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Ford and Honda on Top of J.D. Powers Survey

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On: Mon, Dec 13, 2010 at 10:30AM | By: Sherry Christiansen

Ford and Honda on Top of J.D. Powers Survey

The next time you’re at the mall, count all the Fords and Hondas. It’s a safe bet that there might be more of those brands than any other automobile. The reason, according to a recent J.D. Power and Associates poll: Ford and Honda top the lists for the highest customer retention rate. Guess who they left in the dust? Mercedes-Benz!

In the automotive industry, the retention rate refers to customer loyalty. There is retention rate for soap, pizza, and just about any other product on the supermarket shelves. The retention rate of car buyers is extremely important to the automakers. It’s how auto manufacturers plan to develop new designs and launch new marketing strategies. For example, one study found that the desire for a fun driving experience is actually more important than resale value. That’s going to have an impact on everything from TV commercials to cup holders.

Raffi Festekjian, director of automotive product research for J.D. Power and Associates, sums it up, “Ford is specifically producing products that have vehicle appeal, great styling, and are fun to drive.” This is reflected in the high retention rate numbers for the Ford Edge, F-Series, and Fusion styles. With Honda it was the Accord, CR-V, and Pilot that attracted the highest number of brand loyal customers.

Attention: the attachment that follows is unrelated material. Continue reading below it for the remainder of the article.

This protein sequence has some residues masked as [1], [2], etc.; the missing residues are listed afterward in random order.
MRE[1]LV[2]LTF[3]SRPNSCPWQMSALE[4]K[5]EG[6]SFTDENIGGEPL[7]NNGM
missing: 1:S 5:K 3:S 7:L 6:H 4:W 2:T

Placing a strong third in the retention race is Kia Motors. They had their best showing in the survey above any other car by jumping up a whopping 21% for a 58% retention rate. The study ranked the opinions of car owners for 32 brands. In that group 16 brands improved their retention rate.

The survey revealed that the number one reason for sticking with a brand was the “seating arrangements.” Is it really that simple? After the seats, the other factors for re-buying from the same auto maker were look/style, safety, a good deal, then quality.

There was also good news on the “made in America” front. This year 14% of car buyers made the switch from buying imported to domestic cars. Last year the number was hovering around 10%. Brand loyalty doesn’t mean car buyers don’t still shop around. Quality and appeal can still bring customers into new showrooms.

“Consumers are shifting now to where they want it all,” Festekjian said. “They want the vehicles to be fun to drive and maybe aren't thinking of it so much as a vehicle to get me from point A to point B.”

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